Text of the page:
Select Committee on Environment, Transport and Regional Affairs Minutes of Evidence


Examination of witnesses (Questions 380-391)

TUESDAY 13 FEBRUARY 2001

MR EDDIE SPENCE, MR DAVE LEWIS, MR GUY PALMER AND MR ANDREW HARROP

  380. Yes.
  (Mr Harrop) Our view is that, while they are welcome for those particular groups, they are completely inadequate to protect the much larger 25 per cent[2] of people on low incomes generally who find it difficult to meet their water bills, particularly metered customers. It is only a tiny minority of that group who are covered by the current regulation.

  381. Yet, what are your feelings on the take-up rate of the present regulations?
  (Mr Harrop) I do not have any information on that.

  382. Is there a reason why you do not have that information?
  (Mr Harrop) We have not looked at that in detail. Because we have been interested in a wider client group. We do not have an opinion on whether the current measures are good or bad for the group of people they cover. We are interested in what you do with everyone else.

  383. Would you have any concerns over the inconsistency with qualifying benefits?
  (Mr Harrop) The benefits that allow you to take up those regulations?

  384. Yes.
  (Mr Harrop) Again, if you want to approach water social policy via targeting small groups with very defined needs, I think I would like to see a wider group and therefore a wider range of eligible benefits, but alone it cannot be the answer because there are millions of people on low incomes who are not eligible for out of work benefits. People with slightly more income still have difficulty in affording water bills.

  385. So how do you believe the system under the present regulations can be improved?
  (Mr Harrop) Again, it is not a subject that I have a particular opinion on. I would say increasing take-up and broadening the range of eligibility is fine, but I think that approach to helping low income customers is probably inadequate in the long term, with the regulations, it may be that you can only ameliorate the situation rather than actually delivering real progress.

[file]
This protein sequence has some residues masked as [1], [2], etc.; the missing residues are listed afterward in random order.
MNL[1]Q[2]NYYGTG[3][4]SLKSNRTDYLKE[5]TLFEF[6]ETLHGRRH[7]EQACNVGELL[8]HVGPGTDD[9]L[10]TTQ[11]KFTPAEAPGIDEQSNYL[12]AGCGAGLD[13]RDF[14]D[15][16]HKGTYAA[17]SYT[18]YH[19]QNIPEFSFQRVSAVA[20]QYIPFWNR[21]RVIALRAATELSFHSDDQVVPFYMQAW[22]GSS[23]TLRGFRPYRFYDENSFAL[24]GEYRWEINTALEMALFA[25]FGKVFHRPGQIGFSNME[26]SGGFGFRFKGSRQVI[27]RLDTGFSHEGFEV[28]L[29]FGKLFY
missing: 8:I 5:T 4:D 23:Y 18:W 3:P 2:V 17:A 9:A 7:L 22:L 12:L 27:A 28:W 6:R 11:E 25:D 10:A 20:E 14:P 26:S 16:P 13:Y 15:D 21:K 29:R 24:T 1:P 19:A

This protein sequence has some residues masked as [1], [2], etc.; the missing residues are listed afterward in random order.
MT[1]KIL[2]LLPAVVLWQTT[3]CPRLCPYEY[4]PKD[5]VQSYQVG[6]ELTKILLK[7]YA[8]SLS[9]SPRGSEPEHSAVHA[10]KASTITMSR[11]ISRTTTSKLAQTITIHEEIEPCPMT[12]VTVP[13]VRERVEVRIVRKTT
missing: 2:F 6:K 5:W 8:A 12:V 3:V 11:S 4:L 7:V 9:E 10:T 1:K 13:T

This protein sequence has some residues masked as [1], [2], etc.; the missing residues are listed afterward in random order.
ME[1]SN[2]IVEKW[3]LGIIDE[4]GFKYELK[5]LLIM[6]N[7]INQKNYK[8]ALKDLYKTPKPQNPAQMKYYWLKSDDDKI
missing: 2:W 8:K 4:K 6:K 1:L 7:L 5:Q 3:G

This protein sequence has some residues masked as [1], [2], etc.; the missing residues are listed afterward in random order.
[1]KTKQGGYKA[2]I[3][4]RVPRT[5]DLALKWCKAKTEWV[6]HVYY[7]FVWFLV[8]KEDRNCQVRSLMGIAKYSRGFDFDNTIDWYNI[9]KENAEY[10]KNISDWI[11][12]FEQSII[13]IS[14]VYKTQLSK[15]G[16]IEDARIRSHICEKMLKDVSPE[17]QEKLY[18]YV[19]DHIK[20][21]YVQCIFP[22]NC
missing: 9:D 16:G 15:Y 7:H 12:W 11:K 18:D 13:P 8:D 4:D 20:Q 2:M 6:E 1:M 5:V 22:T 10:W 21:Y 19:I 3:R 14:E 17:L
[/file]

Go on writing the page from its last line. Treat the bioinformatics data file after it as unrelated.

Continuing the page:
386. So you are expressing concern on a range of issues concerning approval of medical evidence, verification and , of course, the appeals structure?
  (Mr Palmer) Generally we do not have any views about how those particular regulations are working; it is not a subject we have looked at closely. The other point is that we are trying to retain a system in some sense, not change it. We currently have a system where 80 per cent of the population pay for water based on ability to pay. What we are looking for is ways to retain an ability to pay element into the future. A key question, therefore, for this Committee and the government is whether the current system based on 1973 valuations is sustainable over the medium term? If the answer to that is yes, then you can leave well alone. If the answer is no, then you have to find an alternative and our proposals are basically about that alternative, because we believe at some stage you have to change the system.

  387. You say that in the light of 25 per cent of the people living in poverty at the present time?
  (Mr Palmer) There are 25 per cent of people living below half average income. That is not the same.

  388. The evidence given to the Committee by the New Policy Institute says that official figures show that nearly 1 in 4 people in the UK are living in poverty. That is 25 per cent.
  (Mr Palmer) 25 per cent live below one of the government's poverty thresholds, yes.

Mrs Dunwoody

  389. So your position is that it is for the government to take the first decision and for them to decide which of the particular forms of charging should survive, is that it?
  (Mr Palmer) Yes.

  390. So that, in effect, the political decision is to say that we keep what we have and try and modify it, or we assume it does not do the job and we sling it out altogether?
  (Mr Palmer) Yes, and there are three reasons for believing the current system will not survive. One is that it is based on 1973 valuations and, sooner or later, that loses credibility over time. Secondly, metering is based on a very different type of tariff and, whether or not it is happening yet, if people act rationally, those with high rateable values will move more and more towards metering and that will collapse the system. Thirdly, there is no tariff structure in place which, in my view, will support a competition scenario.

  391. That is interesting. Do you think that competition does disadvantage many customers?
  (Mr Palmer) The point about competition here is that the product is basically uniform, so competition will all be on price grounds, not on different types of water.

  Mrs Dunwoody: You have been very helpful, gentlemen. Thank you very much indeed.


2   Note by witness: or 40 per cent. Back


 
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